Review: A Song for a New Day by Sarah Pinsker

Posted September 9, 2019 by B. in Rating B, Reviews, Sci-Fi or Fantasy Fiction Tags: , , ,

Song For A New Day
Sarah Pinsker
Rating: B+

What I’m Talking About:

I don’t get to read many new-to-me authors these days, but I really enjoyed Song for a New Day, by Sarah Pinsker. The cover alone was enough for me to say, “Yes, please!” Though it easily fits under the “Dystopian” umbrella, I was mostly taken with the author’s treatment of the passage of time and the necessity of creativity (specifically, the performance of music and the relationships formed between artist and audience) as it’s shared via human interaction. And, while it took me several chapters to stop overthinking the merging timelines, I wound up completely engaged by the halfway point in the narrative.

Song for a New Day is set in the present-day/very near future United States and follows our main characters, Luce Cannon (one of my favorite pseudonyms for a character to date), and Rosemary Laws. Here, the world is divided into two aspects: the Before, and the After. In the Before, we meet Luce, a touring musician on the verge of making it big. Told in the first person, life for Luce functions much as it would now—traveling with her bandmates, working hard to make a name for herself, and looking forward to whatever might be coming next. I found Luce to be the more interesting character, and it was through her that I became attached to the narrative as a whole. 

In the flip side, or the After (presented in the third person), we’re introduced to Rosemary, who works as a VR tech help desk operator for Superwally, a megacorporation that sells anything and everything that could possibly be needed or wanted, and delivers those items to a customer’s doorstep within hours. So people never have to leave their homes. Sound familiar? Having little memory of the Before, Rosemary is almost fully indoctrinated, conditioned to accept the commodification of her identity and fear human contact. I had more trouble understanding and sympathizing with her, even though I liked where she seemed to be heading by the end. 

Initially, there are several facets of this story that will seem familiar to many: societal upheaval, state-proliferated fear backed by parasitic corporate greed, reality displaced by VR gear and pervasive marketing, etc. But, it is as Luce and Rosemary’s respective timelines converge in the After, that Song for a New Day really begins to take on a unique shape. Terrorist attacks and a population-diminishing virus have driven nearly everyone into government-mandated/self-imposed isolation. From this point, the two POV’s connect and then separate before meeting again, one never coming completely untethered from the other, regardless of the debris field between them.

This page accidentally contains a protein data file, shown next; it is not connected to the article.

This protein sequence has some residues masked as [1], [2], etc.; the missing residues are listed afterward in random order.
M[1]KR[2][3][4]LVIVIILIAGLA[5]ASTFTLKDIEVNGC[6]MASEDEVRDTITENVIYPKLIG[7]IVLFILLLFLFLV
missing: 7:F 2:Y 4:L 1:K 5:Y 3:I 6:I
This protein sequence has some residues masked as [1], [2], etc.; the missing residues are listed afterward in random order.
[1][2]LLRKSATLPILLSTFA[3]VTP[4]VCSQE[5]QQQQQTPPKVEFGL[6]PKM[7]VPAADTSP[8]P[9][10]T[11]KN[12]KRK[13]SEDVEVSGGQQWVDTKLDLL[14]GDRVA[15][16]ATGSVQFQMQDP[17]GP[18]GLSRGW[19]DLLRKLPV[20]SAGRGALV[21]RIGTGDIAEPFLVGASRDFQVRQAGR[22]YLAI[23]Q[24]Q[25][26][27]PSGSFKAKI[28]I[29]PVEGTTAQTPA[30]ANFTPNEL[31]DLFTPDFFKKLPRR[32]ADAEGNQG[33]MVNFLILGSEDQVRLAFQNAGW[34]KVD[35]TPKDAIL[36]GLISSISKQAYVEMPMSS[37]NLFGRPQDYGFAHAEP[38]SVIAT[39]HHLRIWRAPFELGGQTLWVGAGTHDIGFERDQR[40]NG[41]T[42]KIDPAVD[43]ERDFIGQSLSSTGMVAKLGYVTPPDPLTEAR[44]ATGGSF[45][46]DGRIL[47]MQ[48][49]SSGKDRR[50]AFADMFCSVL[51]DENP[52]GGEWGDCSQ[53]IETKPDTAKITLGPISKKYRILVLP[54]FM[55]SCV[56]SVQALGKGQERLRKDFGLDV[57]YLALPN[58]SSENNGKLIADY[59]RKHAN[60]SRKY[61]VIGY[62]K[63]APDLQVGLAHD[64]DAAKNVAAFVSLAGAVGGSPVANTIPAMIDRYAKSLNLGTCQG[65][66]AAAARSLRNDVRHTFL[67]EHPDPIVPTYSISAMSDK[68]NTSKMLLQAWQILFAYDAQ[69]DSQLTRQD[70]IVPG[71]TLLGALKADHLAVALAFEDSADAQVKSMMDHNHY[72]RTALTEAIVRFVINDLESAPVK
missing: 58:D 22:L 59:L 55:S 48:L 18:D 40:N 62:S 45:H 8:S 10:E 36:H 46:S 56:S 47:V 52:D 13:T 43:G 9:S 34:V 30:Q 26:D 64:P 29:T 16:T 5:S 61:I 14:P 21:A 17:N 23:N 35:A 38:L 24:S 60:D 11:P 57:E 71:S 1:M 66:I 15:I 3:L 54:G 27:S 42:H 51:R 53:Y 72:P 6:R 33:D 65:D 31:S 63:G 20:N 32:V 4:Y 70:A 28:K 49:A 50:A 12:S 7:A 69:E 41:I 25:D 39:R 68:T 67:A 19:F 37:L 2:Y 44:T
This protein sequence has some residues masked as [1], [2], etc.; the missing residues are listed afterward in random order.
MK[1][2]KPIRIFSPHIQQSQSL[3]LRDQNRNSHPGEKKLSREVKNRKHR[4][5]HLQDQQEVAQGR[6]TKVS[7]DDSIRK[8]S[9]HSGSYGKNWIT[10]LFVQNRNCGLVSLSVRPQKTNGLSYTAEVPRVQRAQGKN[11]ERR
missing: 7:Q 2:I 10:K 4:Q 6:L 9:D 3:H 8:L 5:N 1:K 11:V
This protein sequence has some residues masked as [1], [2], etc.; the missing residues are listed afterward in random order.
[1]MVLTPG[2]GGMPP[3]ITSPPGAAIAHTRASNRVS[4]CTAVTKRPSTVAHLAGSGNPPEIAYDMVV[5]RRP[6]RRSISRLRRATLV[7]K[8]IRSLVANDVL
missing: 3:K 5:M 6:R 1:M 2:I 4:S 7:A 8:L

It’s difficult to whittle everything in Song for a New Day down to a single truth. Luce gives a solid rant outside the gates of Graceland that essentially does as much, but there are as many possibilities as there are audience members—which is really a good thing. It’s likely to vary by user experience. We, not big companies or the government, ought to be actively shaping our future. The author’s treatment of experience was more hauntingly subtle, suggesting that the acquisition of knowledge only runs one way: for better or worse, we can’t un-know that which we’ve sought to learn. Regardless, Song for a New Day was a nice surprise, and I’m looking forward to other titles by this author in the future.

My Rating:  B+ Liked It A Lot

About the Book:

In the Before, when the government didn’t prohibit large public gatherings, Luce Cannon was on top of the world. One of her songs had just taken off and she was on her way to becoming a star. Now, in the After, terror attacks and deadly viruses have led the government to ban concerts, and Luce’s connection to the world–her music, her purpose–is closed off forever. She does what she has to do: she performs in illegal concerts to a small but passionate community, always evading the law.

Rosemary Laws barely remembers the Before times. She spends her days in Hoodspace, helping customers order all of their goods online for drone delivery–no physical contact with humans needed. By lucky chance, she finds a new job and a new calling: discover amazing musicians and bring their concerts to everyone via virtual reality. The only catch is that she’ll have to do something she’s never done before and go out in public. Find the illegal concerts and bring musicians into the limelight they deserve. But when she sees how the world could actually be, that won’t be enough.

Release Date: September 10, 2019
Science Fiction
paperback (384 pages), e-book, audiobook
Book Source: NetGalley

Purchase Info: